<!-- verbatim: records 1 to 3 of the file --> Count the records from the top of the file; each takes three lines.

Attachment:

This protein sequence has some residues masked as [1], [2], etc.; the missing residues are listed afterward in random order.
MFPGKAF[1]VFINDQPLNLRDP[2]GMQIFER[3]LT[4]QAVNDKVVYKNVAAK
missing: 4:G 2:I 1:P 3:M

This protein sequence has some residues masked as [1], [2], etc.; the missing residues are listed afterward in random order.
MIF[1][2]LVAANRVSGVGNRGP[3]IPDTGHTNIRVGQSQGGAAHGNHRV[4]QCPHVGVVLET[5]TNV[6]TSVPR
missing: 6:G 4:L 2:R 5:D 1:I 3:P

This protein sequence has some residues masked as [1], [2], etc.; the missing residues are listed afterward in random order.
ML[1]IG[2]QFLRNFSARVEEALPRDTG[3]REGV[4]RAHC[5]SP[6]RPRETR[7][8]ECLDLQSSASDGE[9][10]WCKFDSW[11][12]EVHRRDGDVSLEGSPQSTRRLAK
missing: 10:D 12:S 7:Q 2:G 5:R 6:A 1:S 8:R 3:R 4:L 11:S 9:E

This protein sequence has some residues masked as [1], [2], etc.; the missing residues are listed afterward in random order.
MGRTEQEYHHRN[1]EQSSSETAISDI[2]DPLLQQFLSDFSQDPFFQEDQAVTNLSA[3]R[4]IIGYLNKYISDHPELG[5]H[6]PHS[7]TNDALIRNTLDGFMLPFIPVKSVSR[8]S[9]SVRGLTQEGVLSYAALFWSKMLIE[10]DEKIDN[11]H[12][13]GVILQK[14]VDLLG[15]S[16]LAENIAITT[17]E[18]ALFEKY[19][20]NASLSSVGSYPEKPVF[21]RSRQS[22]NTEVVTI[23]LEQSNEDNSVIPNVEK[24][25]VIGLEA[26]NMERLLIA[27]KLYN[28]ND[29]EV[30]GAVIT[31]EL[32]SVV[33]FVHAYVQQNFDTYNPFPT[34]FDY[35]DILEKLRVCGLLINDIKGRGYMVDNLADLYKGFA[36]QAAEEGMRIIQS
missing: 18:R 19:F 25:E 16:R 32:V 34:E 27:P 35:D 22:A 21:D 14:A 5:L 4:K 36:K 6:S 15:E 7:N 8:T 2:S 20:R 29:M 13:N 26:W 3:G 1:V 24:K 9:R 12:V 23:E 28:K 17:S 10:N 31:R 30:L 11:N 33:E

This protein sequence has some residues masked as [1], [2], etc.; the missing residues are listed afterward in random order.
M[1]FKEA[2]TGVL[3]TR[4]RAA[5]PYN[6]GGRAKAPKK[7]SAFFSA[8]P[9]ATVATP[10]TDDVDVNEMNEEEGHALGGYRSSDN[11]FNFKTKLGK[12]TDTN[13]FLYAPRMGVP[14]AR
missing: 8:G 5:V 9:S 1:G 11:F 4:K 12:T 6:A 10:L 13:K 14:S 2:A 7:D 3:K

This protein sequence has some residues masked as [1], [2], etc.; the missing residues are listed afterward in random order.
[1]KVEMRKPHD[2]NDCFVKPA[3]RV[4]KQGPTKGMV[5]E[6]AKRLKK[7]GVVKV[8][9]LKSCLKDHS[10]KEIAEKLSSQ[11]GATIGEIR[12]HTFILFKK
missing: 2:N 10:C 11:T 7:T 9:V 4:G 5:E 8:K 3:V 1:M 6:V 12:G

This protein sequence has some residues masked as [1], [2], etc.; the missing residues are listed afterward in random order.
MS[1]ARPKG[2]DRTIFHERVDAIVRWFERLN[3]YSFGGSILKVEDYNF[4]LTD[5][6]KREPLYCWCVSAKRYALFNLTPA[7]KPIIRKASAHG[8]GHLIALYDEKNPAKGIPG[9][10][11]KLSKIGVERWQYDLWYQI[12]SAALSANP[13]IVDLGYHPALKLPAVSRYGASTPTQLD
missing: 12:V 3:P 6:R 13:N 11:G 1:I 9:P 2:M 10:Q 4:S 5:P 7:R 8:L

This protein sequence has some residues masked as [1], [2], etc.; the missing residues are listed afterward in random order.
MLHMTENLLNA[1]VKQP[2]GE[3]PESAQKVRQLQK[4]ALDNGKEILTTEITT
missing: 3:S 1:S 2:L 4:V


This protein sequence has some residues masked as [1], [2], etc.; the missing residues are listed afterward in random order.
MFPGKAF[1]VFINDQPLNLRDP[2]GMQIFER[3]LT[4]QAVNDKVVYKNVAAK
missing: 4:G 2:I 1:P 3:M

This protein sequence has some residues masked as [1], [2], etc.; the missing residues are listed afterward in random order.
MIF[1][2]LVAANRVSGVGNRGP[3]IPDTGHTNIRVGQSQGGAAHGNHRV[4]QCPHVGVVLET[5]TNV[6]TSVPR
missing: 6:G 4:L 2:R 5:D 1:I 3:P

This protein sequence has some residues masked as [1], [2], etc.; the missing residues are listed afterward in random order.
ML[1]IG[2]QFLRNFSARVEEALPRDTG[3]REGV[4]RAHC[5]SP[6]RPRETR[7][8]ECLDLQSSASDGE[9][10]WCKFDSW[11][12]EVHRRDGDVSLEGSPQSTRRLAK
missing: 10:D 12:S 7:Q 2:G 5:R 6:A 1:S 8:R 3:R 4:L 11:S 9:E